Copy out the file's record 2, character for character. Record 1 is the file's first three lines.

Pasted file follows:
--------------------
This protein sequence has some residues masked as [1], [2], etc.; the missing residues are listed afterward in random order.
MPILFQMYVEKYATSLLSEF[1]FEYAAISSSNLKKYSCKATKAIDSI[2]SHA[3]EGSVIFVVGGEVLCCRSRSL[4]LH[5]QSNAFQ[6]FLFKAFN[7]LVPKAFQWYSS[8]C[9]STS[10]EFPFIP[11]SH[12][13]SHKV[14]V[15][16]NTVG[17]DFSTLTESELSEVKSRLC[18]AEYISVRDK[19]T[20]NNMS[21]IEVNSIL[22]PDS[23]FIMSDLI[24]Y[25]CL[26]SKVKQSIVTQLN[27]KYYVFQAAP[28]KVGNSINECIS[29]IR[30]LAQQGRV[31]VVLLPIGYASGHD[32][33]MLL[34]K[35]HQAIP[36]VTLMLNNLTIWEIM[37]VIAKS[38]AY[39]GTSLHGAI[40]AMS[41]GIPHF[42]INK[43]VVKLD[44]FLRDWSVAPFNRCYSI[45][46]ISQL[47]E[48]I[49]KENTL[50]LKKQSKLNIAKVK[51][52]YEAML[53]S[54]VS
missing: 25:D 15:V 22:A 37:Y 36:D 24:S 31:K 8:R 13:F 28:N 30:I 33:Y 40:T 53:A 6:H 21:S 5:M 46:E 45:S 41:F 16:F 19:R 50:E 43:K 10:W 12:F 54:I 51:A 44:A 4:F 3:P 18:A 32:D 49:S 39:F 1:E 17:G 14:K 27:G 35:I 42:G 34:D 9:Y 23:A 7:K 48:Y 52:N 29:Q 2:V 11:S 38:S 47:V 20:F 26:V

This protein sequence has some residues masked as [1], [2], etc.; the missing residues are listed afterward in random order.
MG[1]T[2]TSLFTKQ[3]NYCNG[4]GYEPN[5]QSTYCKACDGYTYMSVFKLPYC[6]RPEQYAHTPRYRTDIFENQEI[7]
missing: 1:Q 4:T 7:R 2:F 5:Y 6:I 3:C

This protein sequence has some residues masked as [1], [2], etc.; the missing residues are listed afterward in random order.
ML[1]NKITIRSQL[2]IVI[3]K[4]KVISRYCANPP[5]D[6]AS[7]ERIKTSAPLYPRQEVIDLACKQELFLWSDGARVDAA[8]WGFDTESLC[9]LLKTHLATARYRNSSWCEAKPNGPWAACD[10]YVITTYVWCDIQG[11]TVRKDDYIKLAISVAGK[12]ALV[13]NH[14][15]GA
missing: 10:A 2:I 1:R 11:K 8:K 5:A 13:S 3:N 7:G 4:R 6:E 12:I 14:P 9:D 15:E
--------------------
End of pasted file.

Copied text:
This protein sequence has some residues masked as [1], [2], etc.; the missing residues are listed afterward in random order.
MG[1]T[2]TSLFTKQ[3]NYCNG[4]GYEPN[5]QSTYCKACDGYTYMSVFKLPYC[6]RPEQYAHTPRYRTDIFENQEI[7]
missing: 1:Q 4:T 7:R 2:F 5:Y 6:I 3:C